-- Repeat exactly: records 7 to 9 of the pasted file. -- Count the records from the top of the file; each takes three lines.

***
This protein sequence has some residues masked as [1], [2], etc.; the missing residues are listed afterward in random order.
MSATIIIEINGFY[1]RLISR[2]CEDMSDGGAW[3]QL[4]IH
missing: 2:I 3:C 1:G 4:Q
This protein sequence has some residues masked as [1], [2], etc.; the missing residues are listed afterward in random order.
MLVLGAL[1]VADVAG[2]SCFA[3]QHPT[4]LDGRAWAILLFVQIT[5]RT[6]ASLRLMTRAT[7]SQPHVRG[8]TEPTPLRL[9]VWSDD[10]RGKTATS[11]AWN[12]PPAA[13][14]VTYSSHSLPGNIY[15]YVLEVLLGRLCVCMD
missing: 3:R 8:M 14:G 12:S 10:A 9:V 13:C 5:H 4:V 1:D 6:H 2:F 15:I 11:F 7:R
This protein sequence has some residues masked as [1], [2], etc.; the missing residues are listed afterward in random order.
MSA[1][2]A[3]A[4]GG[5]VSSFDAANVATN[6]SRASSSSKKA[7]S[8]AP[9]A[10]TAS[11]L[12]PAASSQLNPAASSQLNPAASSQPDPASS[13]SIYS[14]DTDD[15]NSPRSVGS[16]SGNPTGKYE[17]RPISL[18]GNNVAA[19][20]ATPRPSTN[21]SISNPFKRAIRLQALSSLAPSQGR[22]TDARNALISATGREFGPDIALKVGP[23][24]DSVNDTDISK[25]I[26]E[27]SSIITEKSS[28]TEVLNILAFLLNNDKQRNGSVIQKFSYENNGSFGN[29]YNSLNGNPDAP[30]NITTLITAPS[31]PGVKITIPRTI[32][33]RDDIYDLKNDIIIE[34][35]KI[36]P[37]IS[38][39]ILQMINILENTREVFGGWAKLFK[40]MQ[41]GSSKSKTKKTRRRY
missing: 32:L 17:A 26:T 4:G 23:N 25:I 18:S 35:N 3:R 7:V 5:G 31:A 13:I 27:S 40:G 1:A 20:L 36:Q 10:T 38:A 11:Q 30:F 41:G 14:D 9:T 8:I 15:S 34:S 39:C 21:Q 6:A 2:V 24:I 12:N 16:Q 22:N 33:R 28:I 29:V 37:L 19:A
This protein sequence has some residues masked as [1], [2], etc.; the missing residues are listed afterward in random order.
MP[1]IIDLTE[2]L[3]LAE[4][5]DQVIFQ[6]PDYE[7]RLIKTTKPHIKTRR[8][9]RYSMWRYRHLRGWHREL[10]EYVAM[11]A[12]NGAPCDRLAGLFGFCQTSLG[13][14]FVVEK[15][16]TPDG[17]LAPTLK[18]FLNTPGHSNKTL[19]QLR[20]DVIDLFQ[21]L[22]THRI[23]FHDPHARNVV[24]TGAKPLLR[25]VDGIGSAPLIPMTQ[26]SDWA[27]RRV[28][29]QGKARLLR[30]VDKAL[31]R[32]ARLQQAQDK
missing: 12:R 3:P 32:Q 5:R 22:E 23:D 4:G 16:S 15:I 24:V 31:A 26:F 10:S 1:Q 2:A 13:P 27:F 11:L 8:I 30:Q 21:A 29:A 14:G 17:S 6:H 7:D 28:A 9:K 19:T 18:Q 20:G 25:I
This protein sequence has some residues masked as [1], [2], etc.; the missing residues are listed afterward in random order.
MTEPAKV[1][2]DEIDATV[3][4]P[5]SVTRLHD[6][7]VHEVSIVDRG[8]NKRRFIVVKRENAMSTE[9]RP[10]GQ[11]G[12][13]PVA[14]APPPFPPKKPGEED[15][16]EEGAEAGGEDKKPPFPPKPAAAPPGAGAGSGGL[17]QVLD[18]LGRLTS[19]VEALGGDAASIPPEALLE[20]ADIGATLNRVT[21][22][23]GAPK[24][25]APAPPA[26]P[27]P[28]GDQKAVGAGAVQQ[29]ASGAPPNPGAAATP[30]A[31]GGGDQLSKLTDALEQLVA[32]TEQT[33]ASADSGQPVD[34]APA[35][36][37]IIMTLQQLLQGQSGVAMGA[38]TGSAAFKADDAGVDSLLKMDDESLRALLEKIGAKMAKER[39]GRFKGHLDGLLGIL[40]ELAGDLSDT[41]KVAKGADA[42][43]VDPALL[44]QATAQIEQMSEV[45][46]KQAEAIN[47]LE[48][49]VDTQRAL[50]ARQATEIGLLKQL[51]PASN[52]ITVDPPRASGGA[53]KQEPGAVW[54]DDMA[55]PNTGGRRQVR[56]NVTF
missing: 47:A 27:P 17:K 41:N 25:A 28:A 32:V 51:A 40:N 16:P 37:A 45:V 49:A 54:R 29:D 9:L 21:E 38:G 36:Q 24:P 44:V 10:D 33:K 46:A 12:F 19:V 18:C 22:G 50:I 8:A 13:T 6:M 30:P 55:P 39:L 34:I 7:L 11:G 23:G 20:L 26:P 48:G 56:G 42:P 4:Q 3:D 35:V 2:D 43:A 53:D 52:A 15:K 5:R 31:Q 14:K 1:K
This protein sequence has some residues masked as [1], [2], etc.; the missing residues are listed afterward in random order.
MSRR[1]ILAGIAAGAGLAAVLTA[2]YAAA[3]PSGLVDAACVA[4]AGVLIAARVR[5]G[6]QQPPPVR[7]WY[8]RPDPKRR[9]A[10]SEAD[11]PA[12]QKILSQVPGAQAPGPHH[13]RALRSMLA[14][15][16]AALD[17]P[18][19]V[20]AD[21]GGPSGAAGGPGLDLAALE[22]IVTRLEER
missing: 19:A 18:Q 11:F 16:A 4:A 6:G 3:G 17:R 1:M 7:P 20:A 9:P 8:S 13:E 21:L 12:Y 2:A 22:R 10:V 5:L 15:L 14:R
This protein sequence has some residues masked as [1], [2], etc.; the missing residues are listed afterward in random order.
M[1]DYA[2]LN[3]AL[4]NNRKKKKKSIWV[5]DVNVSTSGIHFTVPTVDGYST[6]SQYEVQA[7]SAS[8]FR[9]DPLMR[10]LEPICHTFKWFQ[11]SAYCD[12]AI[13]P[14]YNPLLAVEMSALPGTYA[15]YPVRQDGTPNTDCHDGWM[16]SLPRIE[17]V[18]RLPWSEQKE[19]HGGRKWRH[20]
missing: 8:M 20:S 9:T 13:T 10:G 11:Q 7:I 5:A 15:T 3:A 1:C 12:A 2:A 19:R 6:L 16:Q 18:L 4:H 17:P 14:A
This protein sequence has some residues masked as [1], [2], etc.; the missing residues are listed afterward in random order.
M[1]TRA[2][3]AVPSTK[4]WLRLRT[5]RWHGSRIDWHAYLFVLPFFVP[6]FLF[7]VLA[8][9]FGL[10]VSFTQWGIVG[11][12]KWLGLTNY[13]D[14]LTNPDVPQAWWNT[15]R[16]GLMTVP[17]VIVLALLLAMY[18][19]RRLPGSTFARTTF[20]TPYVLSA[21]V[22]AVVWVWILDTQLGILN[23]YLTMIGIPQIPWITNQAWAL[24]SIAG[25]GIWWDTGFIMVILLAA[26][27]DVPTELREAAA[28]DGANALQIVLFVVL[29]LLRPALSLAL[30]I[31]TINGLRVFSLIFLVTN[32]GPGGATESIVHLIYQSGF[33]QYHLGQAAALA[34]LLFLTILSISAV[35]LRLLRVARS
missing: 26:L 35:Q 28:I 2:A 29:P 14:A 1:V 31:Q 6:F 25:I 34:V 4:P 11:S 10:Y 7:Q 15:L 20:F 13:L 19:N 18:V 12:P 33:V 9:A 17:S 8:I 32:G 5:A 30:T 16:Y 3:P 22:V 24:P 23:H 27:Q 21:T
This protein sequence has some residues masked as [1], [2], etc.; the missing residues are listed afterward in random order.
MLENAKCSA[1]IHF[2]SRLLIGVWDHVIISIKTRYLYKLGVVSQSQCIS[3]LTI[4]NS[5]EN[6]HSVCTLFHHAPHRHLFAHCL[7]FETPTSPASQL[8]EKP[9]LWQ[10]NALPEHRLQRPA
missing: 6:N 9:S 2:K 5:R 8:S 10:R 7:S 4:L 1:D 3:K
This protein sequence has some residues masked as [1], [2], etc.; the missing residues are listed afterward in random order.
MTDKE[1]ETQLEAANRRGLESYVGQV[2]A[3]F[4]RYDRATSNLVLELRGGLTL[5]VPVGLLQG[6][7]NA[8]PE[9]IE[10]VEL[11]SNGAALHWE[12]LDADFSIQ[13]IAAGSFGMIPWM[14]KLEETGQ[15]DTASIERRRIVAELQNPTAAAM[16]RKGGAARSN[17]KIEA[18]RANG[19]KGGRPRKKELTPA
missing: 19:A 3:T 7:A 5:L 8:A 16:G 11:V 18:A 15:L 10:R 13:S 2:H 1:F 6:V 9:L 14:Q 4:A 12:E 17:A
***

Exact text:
This protein sequence has some residues masked as [1], [2], etc.; the missing residues are listed afterward in random order.
M[1]DYA[2]LN[3]AL[4]NNRKKKKKSIWV[5]DVNVSTSGIHFTVPTVDGYST[6]SQYEVQA[7]SAS[8]FR[9]DPLMR[10]LEPICHTFKWFQ[11]SAYCD[12]AI[13]P[14]YNPLLAVEMSALPGTYA[15]YPVRQDGTPNTDCHDGWM[16]SLPRIE[17]V[18]RLPWSEQKE[19]HGGRKWRH[20]
missing: 8:M 20:S 9:T 13:T 10:G 11:Q 7:I 5:A 15:T 3:A 1:C 12:A 2:A 19:R 6:L 16:Q 18:L 4:H 17:P 14:A
This protein sequence has some residues masked as [1], [2], etc.; the missing residues are listed afterward in random order.
M[1]TRA[2][3]AVPSTK[4]WLRLRT[5]RWHGSRIDWHAYLFVLPFFVP[6]FLF[7]VLA[8][9]FGL[10]VSFTQWGIVG[11][12]KWLGLTNY[13]D[14]LTNPDVPQAWWNT[15]R[16]GLMTVP[17]VIVLALLLAMY[18][19]RRLPGSTFARTTF[20]TPYVLSA[21]V[22]AVVWVWILDTQLGILN[23]YLTMIGIPQIPWITNQAWAL[24]SIAG[25]GIWWDTGFIMVILLAA[26][27]DVPTELREAAA[28]DGANALQIVLFVVL[29]LLRPALSLAL[30]I[31]TINGLRVFSLIFLVTN[32]GPGGATESIVHLIYQSGF[33]QYHLGQAAALA[34]LLFLTILSISAV[35]LRLLRVARS
missing: 26:L 35:Q 28:I 2:A 29:P 14:A 1:V 31:Q 6:F 25:I 34:V 4:P 11:S 10:Y 7:Q 15:L 20:F 13:L 19:N 18:V 12:P 33:V 9:A 17:S 8:I 32:G 5:A 30:T 16:Y 3:P 22:V 24:P 23:H 27:Q 21:T
This protein sequence has some residues masked as [1], [2], etc.; the missing residues are listed afterward in random order.
MLENAKCSA[1]IHF[2]SRLLIGVWDHVIISIKTRYLYKLGVVSQSQCIS[3]LTI[4]NS[5]EN[6]HSVCTLFHHAPHRHLFAHCL[7]FETPTSPASQL[8]EKP[9]LWQ[10]NALPEHRLQRPA
missing: 6:N 9:S 2:K 5:R 8:S 10:R 7:S 4:L 1:D 3:K